Disaster Recovery’s big brother Operational Recovery


June 20, 2013 by Kenneth Fisher

I’m going to get slammed for the title by someone but I stand by it. First some definitions.

Disaster Recovery (DR) is recovering a database (or part of one) in the wake of a “disaster”. Examples of a disaster: one of the drives goes bad, a database is corrupted somehow, the server goes down, the whole data center is under water, etc.

Operational Recovery (OR) is the recovery of a part of the database due to something that isn’t a disaster. This usually covers anything done in the normal course of business, but can also cover correcting for small errors that don’t impact your production service. Examples include refreshing a test or model office copy of a database from production, pretty much anything in test, the loss of a small number of rows in production where regular business isn’t affected. Typically you will be recovering a table or some rows of a table but sometimes a stored procedure, function etc.

Occasionally the lines between OR and DR can be somewhat blurred. For example someone forget a WHERE clause on a delete and deleted currently used data, someone deletes a row and because of cascading deletes half the database is now gone (true story), running the script that was meant for test in production (also, sadly a true story), etc.

So why do I call Operational Recovery the big brother of Disaster Recovery? And why am I bringing it up at all? I bring it up because OR is rarely discussed. However you can go on line and read literally thousands of articles, blogs, etc on Disaster Recovery. Discussions on why you should call it a Recovery Strategy rather than a Backup Strategy etc. As for “Big Brother”, in the last 20 years as a DBA of one type or another I have been involved in exactly 2 DR situations. And in one of those cases we had messed up and our backups were corrupt so we had to work without our planned Recovery Strategy anyway. At my current job we perform Operational Recovery on the order of once every month or so.

I should note that I take nothing away from DR. It is arguably one of the most important functions of an administrative DBA. However OR is also important. It is arguably as important as DR in its own way and used much more frequently. So how do we prepare for it?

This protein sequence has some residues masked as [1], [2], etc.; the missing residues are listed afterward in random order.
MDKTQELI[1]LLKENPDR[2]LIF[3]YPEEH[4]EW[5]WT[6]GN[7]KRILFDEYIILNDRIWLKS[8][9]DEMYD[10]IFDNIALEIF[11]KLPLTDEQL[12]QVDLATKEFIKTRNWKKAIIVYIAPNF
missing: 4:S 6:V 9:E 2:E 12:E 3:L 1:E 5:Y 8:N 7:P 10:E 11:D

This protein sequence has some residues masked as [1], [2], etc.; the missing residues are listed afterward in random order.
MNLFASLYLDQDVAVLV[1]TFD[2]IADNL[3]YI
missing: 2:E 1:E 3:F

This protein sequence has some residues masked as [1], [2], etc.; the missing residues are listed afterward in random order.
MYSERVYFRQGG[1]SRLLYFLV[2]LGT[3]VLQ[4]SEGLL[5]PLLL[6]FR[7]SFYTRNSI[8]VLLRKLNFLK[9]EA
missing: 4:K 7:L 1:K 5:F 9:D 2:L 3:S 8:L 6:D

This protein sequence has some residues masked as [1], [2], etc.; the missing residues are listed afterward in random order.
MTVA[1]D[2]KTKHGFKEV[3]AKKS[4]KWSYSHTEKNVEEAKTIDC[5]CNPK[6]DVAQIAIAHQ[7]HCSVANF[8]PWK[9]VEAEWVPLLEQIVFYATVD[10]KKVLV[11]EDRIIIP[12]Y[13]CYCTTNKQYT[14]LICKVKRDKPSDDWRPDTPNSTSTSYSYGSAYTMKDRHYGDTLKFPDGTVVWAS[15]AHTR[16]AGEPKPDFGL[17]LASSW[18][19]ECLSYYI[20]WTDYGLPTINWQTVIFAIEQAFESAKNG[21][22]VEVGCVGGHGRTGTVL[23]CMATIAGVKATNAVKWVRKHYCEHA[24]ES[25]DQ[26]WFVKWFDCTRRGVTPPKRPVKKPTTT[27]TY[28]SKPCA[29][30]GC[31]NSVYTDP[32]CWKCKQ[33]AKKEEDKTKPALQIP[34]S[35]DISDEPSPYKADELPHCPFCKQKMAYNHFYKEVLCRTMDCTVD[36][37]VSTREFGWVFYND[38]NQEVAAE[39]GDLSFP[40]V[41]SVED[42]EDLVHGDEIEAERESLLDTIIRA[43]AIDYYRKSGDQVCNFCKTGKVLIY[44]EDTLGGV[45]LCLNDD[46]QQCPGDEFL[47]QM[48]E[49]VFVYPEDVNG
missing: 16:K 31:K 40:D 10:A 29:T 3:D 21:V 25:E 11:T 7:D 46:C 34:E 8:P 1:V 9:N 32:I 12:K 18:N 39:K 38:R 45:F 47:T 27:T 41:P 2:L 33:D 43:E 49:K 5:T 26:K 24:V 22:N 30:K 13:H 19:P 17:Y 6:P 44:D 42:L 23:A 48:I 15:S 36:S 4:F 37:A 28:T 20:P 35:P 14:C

If working with a small database, let’s say 100mb, then regular backups are frequently ok. Even so, if I’m going to go that route I would still probably want to perform one of the following options before making a change.

  • Full or differential backup (if in simple recovery)
  • Log backup (if in full or bulk-logged recovery)
  • Put a marked transaction in the log (also if in full or bulk-logged recovery)

The purpose of these would primarily be to have a mark in time for right before my change but in a pinch my regular backup strategy should be enough. To perform an OR of this type I would recover the database to my mark with a different location/name. Preferably still on the same instance of course. So if I’m recovering AdventureWorks2008 I’ll name it AdventureWorks2008_Recover. Then I can move whatever I need from the “Recover” version over to the “production” version. In this case “production” may be model office, test or even the dev environment. It’s the true version of the database.

So what do I do when I have a large database? Let’s say 500gb. Due to the length of time to recover and the space the “recover” version takes up, recovering to an alternate location probably isn’t an option. So now we have to take a different tack. There are three different considerations here.

  • Code
  • Schema
  • Data

Code is probably the easiest. Any form of version control works here. If you don’t have version control software (we don’t) you can either script it to a text file (make sure to keep a date) or store it in the database as codename_date. sp_myStoredProcedure_20130620 for example. Then if you have a problem with the code you have a backup copy of the previous version(s) that can easily be “recovered”.

Schema is next. Basically the same solution here. Either a) script out your old schema before the change or b) make a copy somewhere. Sometimes this isn’t even necessary. Adding a column for example is fairly easy to back out even without any form of backup.